Tonsillitis is a condition where the the tonsils at the back of the throat (two small glands), become inflamed, usually due to an infection. The infection is usually caused by a virus, but more rarely bacteria can be the causative agent.
It is a very common condition which usually resolves on its own. Sometimes, in complicated cases, antibiotics may be required or further treatment from an ENT specialist. It is especially common in children, teenagers and young adults. You should see your doctor if you do not improve within four days or are having difficulty trouble eating, drinking or breathing.
Tonsillitis usually presents as sore throat that can cause pain when swallowing. As the throat is associated with the nose and ears, these may be affected too. You may feel generally unwell with a fever. Headaches are common and you may have a cough as well. Viral tonsillitis may cause your lymph nodes to become swollen. These are small nodules in your body that swell up with some infections.
Bacterial tonsillitis may cause white spots on the tonsils and uncommonly causes a cough or swollen lymph nodes.
If your breathing, or ability to eat and drink are compromised, you should seek medical attention. You should also go to see your doctor if the symptoms do not resolve within 4 days of onset.
The most common cause of tonsillitis is a virus. These viruses are present in many people's throat and nose area but can sometimes cause an infection. The virus is similar to the viruses that cause the common cold or flu. Less commonly, bacteria can cause infection and this needs to be treated with medication - such bacteria include group A streptococcus bacteria.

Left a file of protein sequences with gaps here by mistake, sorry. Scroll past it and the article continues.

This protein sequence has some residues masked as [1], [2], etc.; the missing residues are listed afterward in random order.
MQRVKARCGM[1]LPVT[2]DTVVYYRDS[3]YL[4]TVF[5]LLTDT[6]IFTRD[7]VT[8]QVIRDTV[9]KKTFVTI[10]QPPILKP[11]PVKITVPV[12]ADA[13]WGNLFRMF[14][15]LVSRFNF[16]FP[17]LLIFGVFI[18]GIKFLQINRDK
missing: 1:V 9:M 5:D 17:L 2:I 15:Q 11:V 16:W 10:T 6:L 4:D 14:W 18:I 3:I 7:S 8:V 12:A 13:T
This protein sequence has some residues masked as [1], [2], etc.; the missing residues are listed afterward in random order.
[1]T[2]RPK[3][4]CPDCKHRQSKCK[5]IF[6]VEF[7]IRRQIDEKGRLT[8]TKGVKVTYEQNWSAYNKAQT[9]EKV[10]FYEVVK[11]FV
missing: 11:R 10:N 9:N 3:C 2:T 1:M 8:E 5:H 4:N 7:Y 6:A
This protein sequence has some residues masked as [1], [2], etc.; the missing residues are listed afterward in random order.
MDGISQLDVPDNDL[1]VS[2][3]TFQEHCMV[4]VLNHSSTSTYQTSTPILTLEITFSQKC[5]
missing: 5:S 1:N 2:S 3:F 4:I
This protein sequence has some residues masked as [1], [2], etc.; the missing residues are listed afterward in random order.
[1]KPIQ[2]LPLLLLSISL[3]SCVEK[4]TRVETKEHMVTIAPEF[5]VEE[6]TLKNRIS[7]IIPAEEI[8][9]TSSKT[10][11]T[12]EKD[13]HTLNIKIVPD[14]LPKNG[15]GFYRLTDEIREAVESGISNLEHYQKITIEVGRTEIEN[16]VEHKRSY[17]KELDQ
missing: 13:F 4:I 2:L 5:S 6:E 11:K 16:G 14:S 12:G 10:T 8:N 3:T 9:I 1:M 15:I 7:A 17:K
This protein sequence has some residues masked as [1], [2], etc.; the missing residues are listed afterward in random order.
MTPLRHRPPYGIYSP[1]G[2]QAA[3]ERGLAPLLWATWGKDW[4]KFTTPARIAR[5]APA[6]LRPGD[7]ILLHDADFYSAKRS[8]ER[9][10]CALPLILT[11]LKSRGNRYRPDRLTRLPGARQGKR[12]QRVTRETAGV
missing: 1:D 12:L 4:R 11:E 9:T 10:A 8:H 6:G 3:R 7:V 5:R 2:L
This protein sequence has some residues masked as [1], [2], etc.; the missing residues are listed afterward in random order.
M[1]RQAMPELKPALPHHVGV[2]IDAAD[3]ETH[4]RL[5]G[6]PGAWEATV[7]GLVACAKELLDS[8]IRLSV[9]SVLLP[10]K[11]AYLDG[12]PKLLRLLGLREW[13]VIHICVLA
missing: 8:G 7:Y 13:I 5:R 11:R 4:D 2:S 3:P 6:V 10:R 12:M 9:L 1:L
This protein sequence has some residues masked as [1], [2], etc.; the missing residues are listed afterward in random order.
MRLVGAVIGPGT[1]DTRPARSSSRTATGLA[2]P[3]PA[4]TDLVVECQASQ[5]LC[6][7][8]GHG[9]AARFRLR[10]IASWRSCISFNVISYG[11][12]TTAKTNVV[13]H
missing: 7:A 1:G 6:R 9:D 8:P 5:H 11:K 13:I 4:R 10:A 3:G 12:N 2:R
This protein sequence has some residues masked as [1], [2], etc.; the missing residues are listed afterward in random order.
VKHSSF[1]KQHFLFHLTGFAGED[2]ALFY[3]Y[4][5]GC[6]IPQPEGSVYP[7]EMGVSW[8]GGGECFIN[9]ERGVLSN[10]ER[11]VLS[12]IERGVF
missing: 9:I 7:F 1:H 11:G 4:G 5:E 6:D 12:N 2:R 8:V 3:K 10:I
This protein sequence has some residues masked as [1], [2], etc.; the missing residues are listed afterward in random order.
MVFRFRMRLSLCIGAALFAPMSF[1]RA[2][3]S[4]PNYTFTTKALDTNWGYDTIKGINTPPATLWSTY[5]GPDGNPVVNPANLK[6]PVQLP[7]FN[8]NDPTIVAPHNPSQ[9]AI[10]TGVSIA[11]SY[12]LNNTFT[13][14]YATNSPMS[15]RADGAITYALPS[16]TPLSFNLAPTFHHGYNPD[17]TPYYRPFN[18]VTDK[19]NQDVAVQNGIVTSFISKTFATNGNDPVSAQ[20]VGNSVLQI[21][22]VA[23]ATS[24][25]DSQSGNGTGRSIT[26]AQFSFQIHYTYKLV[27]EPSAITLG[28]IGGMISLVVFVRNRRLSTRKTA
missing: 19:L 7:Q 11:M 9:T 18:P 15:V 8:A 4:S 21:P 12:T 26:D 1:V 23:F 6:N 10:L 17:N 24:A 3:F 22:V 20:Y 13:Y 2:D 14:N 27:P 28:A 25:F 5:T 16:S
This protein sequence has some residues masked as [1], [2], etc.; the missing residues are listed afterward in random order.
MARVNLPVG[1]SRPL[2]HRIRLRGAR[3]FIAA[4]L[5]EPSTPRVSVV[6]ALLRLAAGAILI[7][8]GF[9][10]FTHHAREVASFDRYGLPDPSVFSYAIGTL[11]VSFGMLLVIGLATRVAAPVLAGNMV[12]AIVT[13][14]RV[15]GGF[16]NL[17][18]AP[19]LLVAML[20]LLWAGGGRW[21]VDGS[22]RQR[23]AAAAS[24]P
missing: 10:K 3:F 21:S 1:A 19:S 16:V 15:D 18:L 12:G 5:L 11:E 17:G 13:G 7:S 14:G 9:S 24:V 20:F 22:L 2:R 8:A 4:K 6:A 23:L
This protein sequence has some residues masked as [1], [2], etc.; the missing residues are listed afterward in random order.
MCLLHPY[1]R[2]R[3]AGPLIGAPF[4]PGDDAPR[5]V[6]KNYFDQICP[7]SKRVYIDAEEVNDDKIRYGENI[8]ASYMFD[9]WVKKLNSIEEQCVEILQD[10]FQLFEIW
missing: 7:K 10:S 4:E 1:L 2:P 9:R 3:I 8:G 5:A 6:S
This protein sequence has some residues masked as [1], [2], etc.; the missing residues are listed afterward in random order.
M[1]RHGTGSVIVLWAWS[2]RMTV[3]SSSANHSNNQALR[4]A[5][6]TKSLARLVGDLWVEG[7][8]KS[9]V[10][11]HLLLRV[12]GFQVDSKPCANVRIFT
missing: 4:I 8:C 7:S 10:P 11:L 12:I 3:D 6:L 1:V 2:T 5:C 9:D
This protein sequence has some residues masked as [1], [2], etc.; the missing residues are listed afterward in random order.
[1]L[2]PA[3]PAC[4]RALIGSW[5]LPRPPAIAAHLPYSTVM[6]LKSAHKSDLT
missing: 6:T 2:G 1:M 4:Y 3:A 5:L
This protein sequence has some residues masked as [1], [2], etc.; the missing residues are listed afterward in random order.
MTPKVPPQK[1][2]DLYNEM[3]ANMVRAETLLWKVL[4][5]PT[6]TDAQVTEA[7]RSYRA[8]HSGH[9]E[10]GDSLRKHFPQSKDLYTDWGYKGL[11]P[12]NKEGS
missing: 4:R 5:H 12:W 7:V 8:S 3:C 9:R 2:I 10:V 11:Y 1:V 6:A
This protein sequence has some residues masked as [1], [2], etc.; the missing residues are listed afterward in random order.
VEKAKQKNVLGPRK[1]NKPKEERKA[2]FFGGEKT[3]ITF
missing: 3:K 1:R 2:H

These infections are easily spread when you are infected and it is therefore recommended that you exclude yourself from busy places, prevent spread of droplets with a tissue when you cough or sneeze and maintain good hygiene, especially of your hands.
Depending on the cause you may or may not need antibiotics. If the tonsillitis fails to resolve within a few days, you may be prescribed antibiotics as it is likely that a bacteria is the cause of the infection. Antibiotics are not effective in viral tonsillitis.
In severe cases, the tonsils may be so swollen that you need to visit a hospital to get them drained or to maintain your airway.
This article is for information only and should not be used for the diagnosis or treatment of medical conditions. Doctify Limited has used all reasonable care in compiling the information but makes no warranty as to its accuracy. Consult a doctor or other health care professional for diagnosis and treatment of medical conditions. In the event of an emergency, please call 999 for immediate assistance.